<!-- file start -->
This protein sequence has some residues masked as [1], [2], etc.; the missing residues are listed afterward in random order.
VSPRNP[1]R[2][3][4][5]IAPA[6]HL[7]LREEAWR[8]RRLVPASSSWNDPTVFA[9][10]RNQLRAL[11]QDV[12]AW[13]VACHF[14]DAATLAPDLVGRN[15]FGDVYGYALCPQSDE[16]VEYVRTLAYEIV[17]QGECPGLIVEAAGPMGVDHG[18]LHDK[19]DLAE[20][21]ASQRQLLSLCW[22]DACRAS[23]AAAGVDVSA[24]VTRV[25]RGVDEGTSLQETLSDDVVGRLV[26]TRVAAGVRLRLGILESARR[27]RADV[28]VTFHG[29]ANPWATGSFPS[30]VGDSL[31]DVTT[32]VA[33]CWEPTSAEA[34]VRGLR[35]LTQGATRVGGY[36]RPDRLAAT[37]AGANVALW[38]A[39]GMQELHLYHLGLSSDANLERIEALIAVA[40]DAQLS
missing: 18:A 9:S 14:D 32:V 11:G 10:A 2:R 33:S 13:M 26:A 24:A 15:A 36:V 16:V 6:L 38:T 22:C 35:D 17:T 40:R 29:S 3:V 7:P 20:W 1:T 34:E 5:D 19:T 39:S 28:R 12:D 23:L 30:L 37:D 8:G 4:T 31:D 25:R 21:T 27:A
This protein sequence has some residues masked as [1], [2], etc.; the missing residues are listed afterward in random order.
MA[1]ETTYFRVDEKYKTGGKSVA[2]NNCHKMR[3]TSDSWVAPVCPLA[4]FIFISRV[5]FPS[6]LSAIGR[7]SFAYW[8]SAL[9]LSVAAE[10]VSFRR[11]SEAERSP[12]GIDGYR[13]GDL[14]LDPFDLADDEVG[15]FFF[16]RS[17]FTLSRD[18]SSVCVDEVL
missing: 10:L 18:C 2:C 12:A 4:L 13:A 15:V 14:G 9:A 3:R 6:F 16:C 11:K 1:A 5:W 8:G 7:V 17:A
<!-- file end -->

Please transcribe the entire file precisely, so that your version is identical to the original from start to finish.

This protein sequence has some residues masked as [1], [2], etc.; the missing residues are listed afterward in random order.
VSPRNP[1]R[2][3][4][5]IAPA[6]HL[7]LREEAWR[8]RRLVPASSSWNDPTVFA[9][10]RNQLRAL[11]QDV[12]AW[13]VACHF[14]DAATLAPDLVGRN[15]FGDVYGYALCPQSDE[16]VEYVRTLAYEIV[17]QGECPGLIVEAAGPMGVDHG[18]LHDK[19]DLAE[20][21]ASQRQLLSLCW[22]DACRAS[23]AAAGVDVSA[24]VTRV[25]RGVDEGTSLQETLSDDVVGRLV[26]TRVAAGVRLRLGILESARR[27]RADV[28]VTFHG[29]ANPWATGSFPS[30]VGDSL[31]DVTT[32]VA[33]CWEPTSAEA[34]VRGLR[35]LTQGATRVGGY[36]RPDRLAAT[37]AGANVALW[38]A[39]GMQELHLYHLGLSSDANLERIEALIAVA[40]DAQLS
missing: 18:A 9:S 14:D 32:V 11:G 10:A 2:R 33:S 13:M 26:A 24:A 15:A 36:V 16:V 6:L 38:T 22:C 35:D 17:T 40:R 29:S 3:V 7:P 20:W 1:T 34:E 5:D 19:T 39:S 28:R 12:D 23:L 30:L 37:D 8:G 4:T 31:D 25:R 21:T 27:A
This protein sequence has some residues masked as [1], [2], etc.; the missing residues are listed afterward in random order.
MA[1]ETTYFRVDEKYKTGGKSVA[2]NNCHKMR[3]TSDSWVAPVCPLA[4]FIFISRV[5]FPS[6]LSAIGR[7]SFAYW[8]SAL[9]LSVAAE[10]VSFRR[11]SEAERSP[12]GIDGYR[13]GDL[14]LDPFDLADDEVG[15]FFF[16]RS[17]FTLSRD[18]SSVCVDEVL
missing: 10:L 18:C 2:C 12:A 4:L 13:A 15:V 14:G 9:A 3:R 6:F 16:C 11:K 1:A 5:W 8:G 7:V 17:A